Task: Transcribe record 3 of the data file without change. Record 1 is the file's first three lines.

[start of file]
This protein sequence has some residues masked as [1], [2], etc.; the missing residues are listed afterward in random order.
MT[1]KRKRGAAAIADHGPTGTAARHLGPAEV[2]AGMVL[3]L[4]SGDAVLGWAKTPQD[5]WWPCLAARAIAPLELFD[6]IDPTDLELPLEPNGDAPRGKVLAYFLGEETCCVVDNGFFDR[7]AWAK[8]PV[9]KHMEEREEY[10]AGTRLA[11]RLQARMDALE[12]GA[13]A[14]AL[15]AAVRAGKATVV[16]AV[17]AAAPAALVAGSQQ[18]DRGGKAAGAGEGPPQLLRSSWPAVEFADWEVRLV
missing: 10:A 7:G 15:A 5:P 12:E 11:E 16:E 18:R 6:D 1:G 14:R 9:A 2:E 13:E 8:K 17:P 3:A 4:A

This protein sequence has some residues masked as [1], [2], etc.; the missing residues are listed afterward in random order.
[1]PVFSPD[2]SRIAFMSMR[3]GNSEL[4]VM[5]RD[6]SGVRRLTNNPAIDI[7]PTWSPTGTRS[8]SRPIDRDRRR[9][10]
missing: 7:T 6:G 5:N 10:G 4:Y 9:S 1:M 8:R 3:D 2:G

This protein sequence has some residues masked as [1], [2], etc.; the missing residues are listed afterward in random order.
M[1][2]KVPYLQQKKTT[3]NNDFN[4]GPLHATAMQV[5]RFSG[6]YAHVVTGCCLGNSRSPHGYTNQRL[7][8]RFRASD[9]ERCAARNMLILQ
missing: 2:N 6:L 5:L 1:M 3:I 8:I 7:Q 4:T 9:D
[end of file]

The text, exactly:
This protein sequence has some residues masked as [1], [2], etc.; the missing residues are listed afterward in random order.
M[1][2]KVPYLQQKKTT[3]NNDFN[4]GPLHATAMQV[5]RFSG[6]YAHVVTGCCLGNSRSPHGYTNQRL[7][8]RFRASD[9]ERCAARNMLILQ
missing: 2:N 6:L 5:L 1:M 3:I 8:I 7:Q 4:T 9:D